Cee Lo Green: The Lady Killer


RIYL: Gnarls Barkley, Outkast, Al Green

Say what you will about the record industry in 2010 – but given that this was the year Cee Lo Green scored the biggest hit of his solo career with “Fuck You,” things can’t be all bad, can they?

It made bloggers go crazy, scored Cee Lo guest spots on every talk show from Letterman to Colbert (where he rejiggered the chorus into “Fox News”), and offered a welcome stylistic change of pace from just about anything else that’s popular at the moment, but “Fuck You” is still basically a novelty song; to really take advantage of the buzz it generated, Green needed to give listeners an album full of even better songs – and songs that didn’t leave “Fuck You” sticking out like a sore thumb.

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He’s delivered on both counts with The Lady Killer, a swaggering 14-track set that finds the famously restless Green as focused as he’s ever been – both in terms of music and in terms of clear crossover ambition. Like any other neo-soul artist, Cee Lo knows how to craft a retro vibe without settling for a simple homage, but he’s less reverent about the music than most of his peers, and the result here is a loose song suite that’s as proud of its classic soul DNA as it is excited about splicing it into a flashy modern hybrid.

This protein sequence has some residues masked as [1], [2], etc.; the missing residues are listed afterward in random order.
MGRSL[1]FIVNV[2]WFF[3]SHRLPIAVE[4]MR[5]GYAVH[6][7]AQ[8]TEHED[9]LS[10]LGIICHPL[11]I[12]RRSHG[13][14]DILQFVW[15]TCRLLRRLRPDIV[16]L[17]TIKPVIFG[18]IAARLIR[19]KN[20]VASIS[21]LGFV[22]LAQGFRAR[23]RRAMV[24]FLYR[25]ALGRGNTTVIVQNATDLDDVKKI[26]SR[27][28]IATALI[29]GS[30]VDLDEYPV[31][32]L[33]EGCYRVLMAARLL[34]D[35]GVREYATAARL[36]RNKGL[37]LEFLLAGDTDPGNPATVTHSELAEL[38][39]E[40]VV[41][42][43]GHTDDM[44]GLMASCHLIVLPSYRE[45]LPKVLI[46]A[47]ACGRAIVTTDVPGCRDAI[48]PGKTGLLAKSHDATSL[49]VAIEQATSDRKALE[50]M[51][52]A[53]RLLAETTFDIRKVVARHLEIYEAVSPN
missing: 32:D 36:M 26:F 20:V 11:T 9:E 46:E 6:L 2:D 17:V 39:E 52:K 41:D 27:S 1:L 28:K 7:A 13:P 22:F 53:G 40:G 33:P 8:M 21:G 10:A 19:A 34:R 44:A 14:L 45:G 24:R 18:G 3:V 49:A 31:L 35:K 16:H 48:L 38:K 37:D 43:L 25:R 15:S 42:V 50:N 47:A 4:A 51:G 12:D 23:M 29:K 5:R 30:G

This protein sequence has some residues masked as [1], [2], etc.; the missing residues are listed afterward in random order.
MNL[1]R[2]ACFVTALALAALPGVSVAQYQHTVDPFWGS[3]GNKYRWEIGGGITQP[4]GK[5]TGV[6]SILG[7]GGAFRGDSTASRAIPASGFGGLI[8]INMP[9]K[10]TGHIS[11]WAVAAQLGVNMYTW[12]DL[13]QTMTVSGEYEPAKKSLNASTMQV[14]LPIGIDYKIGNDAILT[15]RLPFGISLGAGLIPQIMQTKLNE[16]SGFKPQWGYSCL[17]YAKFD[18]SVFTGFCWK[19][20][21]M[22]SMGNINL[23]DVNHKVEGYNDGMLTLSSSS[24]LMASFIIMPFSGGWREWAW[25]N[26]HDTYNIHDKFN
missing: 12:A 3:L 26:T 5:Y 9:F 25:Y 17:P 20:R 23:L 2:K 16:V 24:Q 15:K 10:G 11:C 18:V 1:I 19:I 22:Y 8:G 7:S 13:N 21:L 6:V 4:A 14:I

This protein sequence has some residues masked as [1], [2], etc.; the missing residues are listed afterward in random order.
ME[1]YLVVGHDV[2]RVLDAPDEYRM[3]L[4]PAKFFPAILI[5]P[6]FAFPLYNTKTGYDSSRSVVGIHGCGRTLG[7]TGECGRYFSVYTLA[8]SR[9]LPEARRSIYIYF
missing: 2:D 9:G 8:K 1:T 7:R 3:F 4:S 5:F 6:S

Green worked with a small army of producers on the album, but it doesn’t sound like the work of a committee; in fact, it almost works as a concept album, introducing Green as a Lothario with a “license to kill” in the tongue-in-cheek intro, then following him as he hits the town (“Bright Lights Bigger City”), finds out he’s been jilted (“Fuck You”), and gets his woo on (“Wildflower”) – all while brushing past soul and R&B touchstones from Motown to ’80s synth funk. It’s the kind of album that makes room for everything – production from the Smeezingtons, a Philip Bailey cameo, a cover of Band of Horses’ “No One’s Gonna Love You” – without sounding chaotic or overstuffed. It’s the work of an artist at the top of his game. Though it isn’t as brazenly eclectic as some of his earlier work, longtime fans shouldn’t mistake The Lady Killer‘s comparatively limited scope for evidence that Green is selling out or slowing down; it’s just the logical next step in his inevitable world domination. (Elektra 2010)

Cee Lo Green MySpace page

  

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